Now confirmed: The economic employer concept is coming to Sweden

As expected, the Swedish parliament today approved the proposal to introduce an economic employer concept in the Swedish tax legislation as from 1 January 2021. This will result in a Swedish tax liability for many short-time workers and business travelers into Sweden. Their foreign employer will need to register with the Swedish Tax Agency in order to handle the monthly tax reporting, with or without the help from a Swedish group entity.

Under the current Swedish tax legislation, a formal employer concept is used. This means that the assessment of who is considered to be the employer is based on who is actually paying the employee’s salary. When introducing a so-called economic employer concept, several other factors will be taken into account instead, such as who the work is carried out for, who is responsible for the risk and result of the employee, who bears the cost and who gives instructions to the employee.

This will have an effect when determining if foreign employees are tax liable in Sweden for their work performed here. According to the main rule in the Special Income Tax Act for Non-residents (SINK), employees are tax liable in Sweden for work performed here. However, the 183-day rule in the SINK legislation can limit this tax liability if the following conditions are met:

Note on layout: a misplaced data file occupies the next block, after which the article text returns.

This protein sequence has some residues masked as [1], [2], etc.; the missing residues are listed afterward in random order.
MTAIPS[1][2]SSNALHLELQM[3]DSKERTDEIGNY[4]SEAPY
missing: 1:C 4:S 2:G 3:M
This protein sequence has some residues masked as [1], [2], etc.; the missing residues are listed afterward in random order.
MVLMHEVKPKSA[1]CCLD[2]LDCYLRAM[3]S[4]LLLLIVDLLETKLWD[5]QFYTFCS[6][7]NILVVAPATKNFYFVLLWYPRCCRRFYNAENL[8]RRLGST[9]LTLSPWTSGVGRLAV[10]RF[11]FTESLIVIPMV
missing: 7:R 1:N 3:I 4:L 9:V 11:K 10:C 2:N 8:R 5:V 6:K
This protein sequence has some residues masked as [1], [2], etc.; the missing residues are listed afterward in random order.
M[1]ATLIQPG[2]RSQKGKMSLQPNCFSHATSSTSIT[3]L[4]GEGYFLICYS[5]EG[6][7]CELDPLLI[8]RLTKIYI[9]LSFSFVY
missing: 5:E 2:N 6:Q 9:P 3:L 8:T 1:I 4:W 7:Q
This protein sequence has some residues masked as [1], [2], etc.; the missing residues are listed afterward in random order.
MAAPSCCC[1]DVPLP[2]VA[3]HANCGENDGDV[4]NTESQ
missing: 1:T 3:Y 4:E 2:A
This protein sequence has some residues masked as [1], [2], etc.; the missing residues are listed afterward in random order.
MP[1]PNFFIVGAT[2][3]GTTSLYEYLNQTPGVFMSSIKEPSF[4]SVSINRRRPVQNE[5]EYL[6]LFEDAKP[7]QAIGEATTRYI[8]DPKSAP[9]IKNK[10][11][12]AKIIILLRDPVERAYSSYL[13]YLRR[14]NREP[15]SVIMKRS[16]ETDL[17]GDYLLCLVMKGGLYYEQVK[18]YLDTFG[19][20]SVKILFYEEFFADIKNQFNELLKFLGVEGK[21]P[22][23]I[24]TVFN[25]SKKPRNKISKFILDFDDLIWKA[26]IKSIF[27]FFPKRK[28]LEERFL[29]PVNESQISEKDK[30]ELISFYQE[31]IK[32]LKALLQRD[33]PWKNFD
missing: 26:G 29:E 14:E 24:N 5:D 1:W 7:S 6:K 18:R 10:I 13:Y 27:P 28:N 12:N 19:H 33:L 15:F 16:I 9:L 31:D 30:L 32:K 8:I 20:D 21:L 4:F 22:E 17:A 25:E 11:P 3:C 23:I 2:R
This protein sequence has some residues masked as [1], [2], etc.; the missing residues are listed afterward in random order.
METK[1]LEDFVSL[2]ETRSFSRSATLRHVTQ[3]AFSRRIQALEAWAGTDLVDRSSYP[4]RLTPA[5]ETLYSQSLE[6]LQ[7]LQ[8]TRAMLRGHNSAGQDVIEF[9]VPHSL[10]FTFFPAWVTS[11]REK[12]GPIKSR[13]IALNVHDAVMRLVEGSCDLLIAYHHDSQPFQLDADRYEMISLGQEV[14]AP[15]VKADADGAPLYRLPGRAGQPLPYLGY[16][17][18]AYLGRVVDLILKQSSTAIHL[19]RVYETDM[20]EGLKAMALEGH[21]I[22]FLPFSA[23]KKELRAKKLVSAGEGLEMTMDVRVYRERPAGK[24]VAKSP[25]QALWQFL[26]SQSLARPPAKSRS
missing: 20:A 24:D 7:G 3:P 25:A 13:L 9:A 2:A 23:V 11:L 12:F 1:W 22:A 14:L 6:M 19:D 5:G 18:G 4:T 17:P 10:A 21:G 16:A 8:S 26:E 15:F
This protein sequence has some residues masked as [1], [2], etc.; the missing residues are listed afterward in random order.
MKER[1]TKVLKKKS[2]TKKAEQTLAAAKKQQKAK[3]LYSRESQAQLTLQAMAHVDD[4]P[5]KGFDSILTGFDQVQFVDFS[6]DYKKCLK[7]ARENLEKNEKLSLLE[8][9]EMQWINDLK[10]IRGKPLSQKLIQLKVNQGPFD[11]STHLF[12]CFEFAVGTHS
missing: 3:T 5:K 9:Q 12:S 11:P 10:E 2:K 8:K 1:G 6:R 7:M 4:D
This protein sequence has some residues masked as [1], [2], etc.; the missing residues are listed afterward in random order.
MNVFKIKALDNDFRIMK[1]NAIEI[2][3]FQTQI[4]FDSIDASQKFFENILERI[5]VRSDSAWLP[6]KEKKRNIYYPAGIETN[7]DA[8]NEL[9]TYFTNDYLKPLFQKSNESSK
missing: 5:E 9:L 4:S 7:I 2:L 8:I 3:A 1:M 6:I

• The employee spends not more than 183 days in Sweden in a 12-month period,
  • the remuneration is not paid by or on behalf of an employer who is domiciled in Sweden, and
  • the remuneration is not borne by a permanent establishment that the foreign employer has in Sweden.

According to the confirmed legislation, the 183-rule will not be applicable if the employee’s work can be seen as hiring of labor to a Swedish company, i.e. to a Swedish economic employer. Hiring of labor means that an individual is directly or indirectly made available by a foreign employer to perform work in a company’s business in Sweden and the work is performed as an integrated part of that company’s activities and under the Swedish company’s control and management. In these situations, a taxation would then arise from day 1 for foreign employees working temporarily in Sweden.

Exemption when the working days in Sweden are limited

The regulation regarding hiring of labor in the new legislation is not to be applied if the work in Sweden is carried out for a maximum of fifteen consecutive days and for a maximum of 45 days per calendar year. Also, if the 45 days threshold is exceeded, only the exceeding days should be evaluated to determine if the work in Sweden can be seen as hiring of labor. To some extent, this will limit the number of foreign employees who will become tax liable in Sweden.

The legislation will lead to increased reporting obligations in Sweden for foreign employers. Foreign employers without a permanent establishment in Sweden will also be obligated to withhold preliminary tax for its employees, to the extent that the work has been performed in Sweden. The foreign employer paying the salary must then register with the Swedish Tax Agency to be able to file employer PAYE returns, and report and pay the withheld preliminary tax to the Swedish Tax Agency every month.